Bamboo Hostels: Traditional Materials in a Contemporary WayAnna Heringer
In just three years (2011-2014), China consumed more cement than the US during the last century. Most of those people who now live in concrete housing blocks used to live in houses made of natural materials. This trend has been happening all over the world. Alternatives are needed to reduce CO2 emissions.
These three hostels show that traditional, natural materials can be used in contemporary ways: unlike many traditional houses that hide mud behind fake façades, this project celebrates the beauty of natural materials. Using non-standardized, local materials will lead to more diversity in urban and rural regions, foster fair economics – through the creation of jobs – and preserve our planet’s ecosystem.
This project was part of the Longquan International Biennale, which focused on building with bamboo; in that context, 12 architects were invited to build permanent structures.
Our studio was commissioned for two hostels and one guest house. The structure of the hostels is formed using a core made of stones and rammed earth. The core hosts all facility units and the stairs. Attached to it are the sleeping units. The latter are designed like Chinese lampshades that glow in the night. Around them is an expressive structure made from woven bamboo.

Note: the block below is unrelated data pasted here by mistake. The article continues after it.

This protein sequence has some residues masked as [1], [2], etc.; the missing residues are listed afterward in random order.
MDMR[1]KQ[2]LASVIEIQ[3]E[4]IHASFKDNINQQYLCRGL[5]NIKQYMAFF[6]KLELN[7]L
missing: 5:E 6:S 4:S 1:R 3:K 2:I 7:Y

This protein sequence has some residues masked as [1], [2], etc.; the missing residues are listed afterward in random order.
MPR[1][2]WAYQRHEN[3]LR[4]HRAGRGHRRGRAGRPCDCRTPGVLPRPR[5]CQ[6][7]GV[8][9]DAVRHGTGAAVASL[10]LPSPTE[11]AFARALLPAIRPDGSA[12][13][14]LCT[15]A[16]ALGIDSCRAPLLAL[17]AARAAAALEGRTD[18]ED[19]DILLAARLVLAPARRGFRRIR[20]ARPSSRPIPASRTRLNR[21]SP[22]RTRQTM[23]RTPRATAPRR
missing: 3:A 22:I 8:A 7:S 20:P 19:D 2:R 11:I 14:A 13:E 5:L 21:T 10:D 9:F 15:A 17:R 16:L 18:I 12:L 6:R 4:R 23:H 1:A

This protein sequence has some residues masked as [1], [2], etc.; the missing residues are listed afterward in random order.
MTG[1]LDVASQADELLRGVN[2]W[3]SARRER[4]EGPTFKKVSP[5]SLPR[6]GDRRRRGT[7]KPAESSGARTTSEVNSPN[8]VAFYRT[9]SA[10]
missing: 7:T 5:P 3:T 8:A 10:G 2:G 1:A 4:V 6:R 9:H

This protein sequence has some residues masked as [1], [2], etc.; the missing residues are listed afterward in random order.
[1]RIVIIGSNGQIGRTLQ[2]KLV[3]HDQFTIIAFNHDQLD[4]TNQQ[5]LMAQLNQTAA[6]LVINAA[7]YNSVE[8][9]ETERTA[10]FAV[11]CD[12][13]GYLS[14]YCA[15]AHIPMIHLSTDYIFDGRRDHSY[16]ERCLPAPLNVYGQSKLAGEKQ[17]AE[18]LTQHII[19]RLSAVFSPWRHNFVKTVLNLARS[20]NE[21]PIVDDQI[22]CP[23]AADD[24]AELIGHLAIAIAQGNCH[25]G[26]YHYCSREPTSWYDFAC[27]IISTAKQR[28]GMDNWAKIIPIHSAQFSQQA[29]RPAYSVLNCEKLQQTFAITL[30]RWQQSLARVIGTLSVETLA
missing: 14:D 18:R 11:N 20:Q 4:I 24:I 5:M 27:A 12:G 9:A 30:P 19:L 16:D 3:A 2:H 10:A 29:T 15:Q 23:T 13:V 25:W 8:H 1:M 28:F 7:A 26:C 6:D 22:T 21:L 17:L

In general, we tend to think that sustainability is about scarcity, but the nature of nature is not limitation. These great building materials, bamboo and mud, are there in abundance. They make sense from an economic as well as an ecological perspective, while they are also healthy for people and the planet. These buildings are a statement that sustainability is about quality of life and the celebration of nature’s vast resources.
The applied techniques of bamboo weaving and rammed earth are labor intensive; they challenge the skills of local craftsmen and leave the biggest share of the profit with the community.
This project aims to re-connect with the authenticity of cultural goods derived from immanent material characteristics, like the bending strength of bamboo, and with China’s rich tradition in craftsmanship, like basket weaving. One of the cultural identities of Baoxi is tied to ceramic vessels, which provided the inspiration for the shapes.
The energy system is based on direct and ‘archaic’ sources like fire and sun, wind, shade, plants and the concept of minimizing conditioned spaces. Rather than making a huge effort in both money and resources for controlling the climate of the entire volume of the hostels, only the core – which houses the utility rooms – and the cocoons are thermally controlled. They are protected from the rain and have heating or cooling options on a very low-tech level. Fire is used as a heat source through an effective oven that also heats warm water for the showers, supported by solar collectors, while creating a communicative atmosphere in the common rooms.
With our planet’s limited resources, we can’t provide 7 billion people with an appropriate habitat made only of industrialized materials. The use of natural materials is vital in order to provide for sustainable and fair development. This project can act as a model for building simply but sensibly and believing in the ‘charming power’ which lies in the authenticity of natural materials.